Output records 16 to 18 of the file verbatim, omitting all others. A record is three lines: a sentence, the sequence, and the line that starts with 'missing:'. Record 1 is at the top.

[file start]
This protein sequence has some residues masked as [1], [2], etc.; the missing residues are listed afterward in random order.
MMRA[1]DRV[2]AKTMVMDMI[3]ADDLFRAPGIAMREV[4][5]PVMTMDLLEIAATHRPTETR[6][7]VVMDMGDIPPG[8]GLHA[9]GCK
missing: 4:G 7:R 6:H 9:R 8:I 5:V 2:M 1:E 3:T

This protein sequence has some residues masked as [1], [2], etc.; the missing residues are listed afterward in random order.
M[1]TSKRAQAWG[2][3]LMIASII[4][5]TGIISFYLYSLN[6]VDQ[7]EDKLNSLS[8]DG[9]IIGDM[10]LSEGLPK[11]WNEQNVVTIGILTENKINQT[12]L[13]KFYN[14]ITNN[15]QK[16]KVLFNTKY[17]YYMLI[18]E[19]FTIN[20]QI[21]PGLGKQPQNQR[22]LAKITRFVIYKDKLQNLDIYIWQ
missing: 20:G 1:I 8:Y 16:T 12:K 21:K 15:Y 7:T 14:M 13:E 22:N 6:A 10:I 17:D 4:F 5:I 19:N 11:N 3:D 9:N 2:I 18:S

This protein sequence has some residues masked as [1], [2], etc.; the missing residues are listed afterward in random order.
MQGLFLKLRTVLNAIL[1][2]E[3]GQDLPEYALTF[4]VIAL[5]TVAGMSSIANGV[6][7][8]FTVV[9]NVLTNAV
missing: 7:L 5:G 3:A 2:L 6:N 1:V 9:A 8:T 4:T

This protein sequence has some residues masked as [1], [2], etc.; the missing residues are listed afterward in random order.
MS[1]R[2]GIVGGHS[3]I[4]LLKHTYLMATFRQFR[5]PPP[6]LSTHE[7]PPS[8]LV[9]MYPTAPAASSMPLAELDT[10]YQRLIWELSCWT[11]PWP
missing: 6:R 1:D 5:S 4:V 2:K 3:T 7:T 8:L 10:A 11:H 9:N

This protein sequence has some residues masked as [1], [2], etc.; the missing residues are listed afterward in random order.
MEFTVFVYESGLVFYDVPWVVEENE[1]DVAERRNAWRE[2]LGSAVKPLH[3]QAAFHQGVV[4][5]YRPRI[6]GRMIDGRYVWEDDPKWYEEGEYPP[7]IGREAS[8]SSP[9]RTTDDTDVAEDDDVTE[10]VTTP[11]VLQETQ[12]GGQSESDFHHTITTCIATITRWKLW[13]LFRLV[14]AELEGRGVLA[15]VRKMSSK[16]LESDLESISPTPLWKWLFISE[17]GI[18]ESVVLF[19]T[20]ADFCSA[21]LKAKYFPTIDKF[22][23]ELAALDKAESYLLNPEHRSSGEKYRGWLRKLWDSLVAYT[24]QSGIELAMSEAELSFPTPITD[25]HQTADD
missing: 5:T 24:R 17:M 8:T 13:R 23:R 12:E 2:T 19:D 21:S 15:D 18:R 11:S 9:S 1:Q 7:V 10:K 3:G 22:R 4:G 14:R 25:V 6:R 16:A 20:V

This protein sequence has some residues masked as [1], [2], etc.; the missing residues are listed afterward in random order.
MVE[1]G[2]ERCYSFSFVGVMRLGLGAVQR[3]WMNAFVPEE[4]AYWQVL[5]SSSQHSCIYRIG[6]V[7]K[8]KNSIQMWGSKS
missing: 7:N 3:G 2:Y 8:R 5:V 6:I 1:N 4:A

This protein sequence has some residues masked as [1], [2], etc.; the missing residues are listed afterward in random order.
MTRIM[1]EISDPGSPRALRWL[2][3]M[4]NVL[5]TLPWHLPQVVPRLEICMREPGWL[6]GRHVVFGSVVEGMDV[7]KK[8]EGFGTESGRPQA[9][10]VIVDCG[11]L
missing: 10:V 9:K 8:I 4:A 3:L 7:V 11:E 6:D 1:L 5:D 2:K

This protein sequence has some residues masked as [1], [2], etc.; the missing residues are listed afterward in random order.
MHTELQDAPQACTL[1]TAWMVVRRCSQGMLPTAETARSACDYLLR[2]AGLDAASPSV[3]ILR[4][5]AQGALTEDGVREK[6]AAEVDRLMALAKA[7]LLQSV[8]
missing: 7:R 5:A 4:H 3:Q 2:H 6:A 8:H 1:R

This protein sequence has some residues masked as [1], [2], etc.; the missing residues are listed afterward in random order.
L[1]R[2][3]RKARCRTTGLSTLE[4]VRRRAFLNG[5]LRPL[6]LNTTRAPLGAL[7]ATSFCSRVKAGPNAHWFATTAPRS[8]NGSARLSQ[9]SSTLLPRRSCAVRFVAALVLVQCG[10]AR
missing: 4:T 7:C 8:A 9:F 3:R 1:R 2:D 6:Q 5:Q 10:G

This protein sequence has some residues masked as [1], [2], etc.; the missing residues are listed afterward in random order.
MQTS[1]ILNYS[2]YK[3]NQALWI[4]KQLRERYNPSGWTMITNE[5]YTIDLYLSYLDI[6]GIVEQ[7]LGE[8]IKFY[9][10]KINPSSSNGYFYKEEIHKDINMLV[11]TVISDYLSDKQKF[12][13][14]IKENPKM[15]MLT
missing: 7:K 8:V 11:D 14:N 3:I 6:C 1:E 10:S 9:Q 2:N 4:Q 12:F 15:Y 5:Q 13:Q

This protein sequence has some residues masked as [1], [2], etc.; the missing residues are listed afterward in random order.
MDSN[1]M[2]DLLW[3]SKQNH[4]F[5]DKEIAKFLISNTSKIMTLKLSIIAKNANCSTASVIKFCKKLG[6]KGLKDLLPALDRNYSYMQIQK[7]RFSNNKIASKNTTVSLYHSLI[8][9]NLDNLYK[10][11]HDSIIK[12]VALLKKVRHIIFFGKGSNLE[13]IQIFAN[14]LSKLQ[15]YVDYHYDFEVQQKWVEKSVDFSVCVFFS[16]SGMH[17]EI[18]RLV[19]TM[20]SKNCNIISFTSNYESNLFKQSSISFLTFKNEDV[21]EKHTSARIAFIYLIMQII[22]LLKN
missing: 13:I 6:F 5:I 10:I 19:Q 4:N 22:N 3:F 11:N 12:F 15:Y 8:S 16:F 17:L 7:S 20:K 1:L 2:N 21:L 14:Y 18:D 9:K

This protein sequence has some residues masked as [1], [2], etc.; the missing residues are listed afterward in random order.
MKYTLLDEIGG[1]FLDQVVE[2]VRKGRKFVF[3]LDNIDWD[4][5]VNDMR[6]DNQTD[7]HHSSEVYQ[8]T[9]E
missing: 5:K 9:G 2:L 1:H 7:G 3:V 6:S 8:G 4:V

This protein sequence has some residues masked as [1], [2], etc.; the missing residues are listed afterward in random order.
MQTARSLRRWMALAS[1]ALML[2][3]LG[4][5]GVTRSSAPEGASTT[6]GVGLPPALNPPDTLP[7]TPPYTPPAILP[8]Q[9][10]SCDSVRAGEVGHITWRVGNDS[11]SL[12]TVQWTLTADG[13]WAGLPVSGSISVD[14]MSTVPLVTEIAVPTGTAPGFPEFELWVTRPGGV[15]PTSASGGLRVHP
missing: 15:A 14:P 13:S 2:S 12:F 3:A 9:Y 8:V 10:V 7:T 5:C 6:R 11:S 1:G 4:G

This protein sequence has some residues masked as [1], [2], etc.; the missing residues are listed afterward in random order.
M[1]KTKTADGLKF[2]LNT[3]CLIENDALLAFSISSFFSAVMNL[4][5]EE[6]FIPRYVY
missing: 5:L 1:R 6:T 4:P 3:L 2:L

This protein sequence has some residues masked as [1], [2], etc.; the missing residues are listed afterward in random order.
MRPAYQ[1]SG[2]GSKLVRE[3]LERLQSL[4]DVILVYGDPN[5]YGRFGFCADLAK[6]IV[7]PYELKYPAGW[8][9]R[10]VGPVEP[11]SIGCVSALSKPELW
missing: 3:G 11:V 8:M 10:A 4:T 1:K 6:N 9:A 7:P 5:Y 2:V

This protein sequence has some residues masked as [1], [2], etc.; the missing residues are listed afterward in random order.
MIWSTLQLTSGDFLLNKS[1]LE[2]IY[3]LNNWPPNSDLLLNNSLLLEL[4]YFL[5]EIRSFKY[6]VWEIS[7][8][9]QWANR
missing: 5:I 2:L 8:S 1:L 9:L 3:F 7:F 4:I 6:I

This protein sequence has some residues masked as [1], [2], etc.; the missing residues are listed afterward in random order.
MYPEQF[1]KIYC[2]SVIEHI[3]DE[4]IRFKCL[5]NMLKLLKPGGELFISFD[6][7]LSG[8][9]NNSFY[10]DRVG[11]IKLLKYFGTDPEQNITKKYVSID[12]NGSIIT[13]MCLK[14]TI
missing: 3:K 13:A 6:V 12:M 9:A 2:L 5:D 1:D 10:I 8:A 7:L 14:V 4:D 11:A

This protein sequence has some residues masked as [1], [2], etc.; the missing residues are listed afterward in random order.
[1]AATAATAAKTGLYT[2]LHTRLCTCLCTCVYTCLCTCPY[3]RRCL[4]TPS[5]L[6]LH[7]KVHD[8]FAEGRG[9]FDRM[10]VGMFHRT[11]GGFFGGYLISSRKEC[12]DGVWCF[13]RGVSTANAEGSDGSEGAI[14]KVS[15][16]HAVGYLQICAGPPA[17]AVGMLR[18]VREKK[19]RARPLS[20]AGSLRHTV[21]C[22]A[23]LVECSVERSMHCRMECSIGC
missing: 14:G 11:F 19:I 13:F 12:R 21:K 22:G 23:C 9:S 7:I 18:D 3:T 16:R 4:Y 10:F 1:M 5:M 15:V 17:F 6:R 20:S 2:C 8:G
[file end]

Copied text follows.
This protein sequence has some residues masked as [1], [2], etc.; the missing residues are listed afterward in random order.
MIWSTLQLTSGDFLLNKS[1]LE[2]IY[3]LNNWPPNSDLLLNNSLLLEL[4]YFL[5]EIRSFKY[6]VWEIS[7][8][9]QWANR
missing: 5:I 2:L 8:S 1:L 9:L 3:F 7:F 4:I 6:I

This protein sequence has some residues masked as [1], [2], etc.; the missing residues are listed afterward in random order.
MYPEQF[1]KIYC[2]SVIEHI[3]DE[4]IRFKCL[5]NMLKLLKPGGELFISFD[6][7]LSG[8][9]NNSFY[10]DRVG[11]IKLLKYFGTDPEQNITKKYVSID[12]NGSIIT[13]MCLK[14]TI
missing: 3:K 13:A 6:V 12:M 9:A 2:L 5:D 1:D 10:I 8:A 7:L 14:V 4:D 11:A

This protein sequence has some residues masked as [1], [2], etc.; the missing residues are listed afterward in random order.
[1]AATAATAAKTGLYT[2]LHTRLCTCLCTCVYTCLCTCPY[3]RRCL[4]TPS[5]L[6]LH[7]KVHD[8]FAEGRG[9]FDRM[10]VGMFHRT[11]GGFFGGYLISSRKEC[12]DGVWCF[13]RGVSTANAEGSDGSEGAI[14]KVS[15][16]HAVGYLQICAGPPA[17]AVGMLR[18]VREKK[19]RARPLS[20]AGSLRHTV[21]C[22]A[23]LVECSVERSMHCRMECSIGC
missing: 14:G 11:F 19:I 13:F 12:R 21:K 22:G 23:C 9:S 7:I 18:D 3:T 16:R 4:Y 10:F 1:M 5:M 15:V 17:F 6:R 20:S 2:C 8:G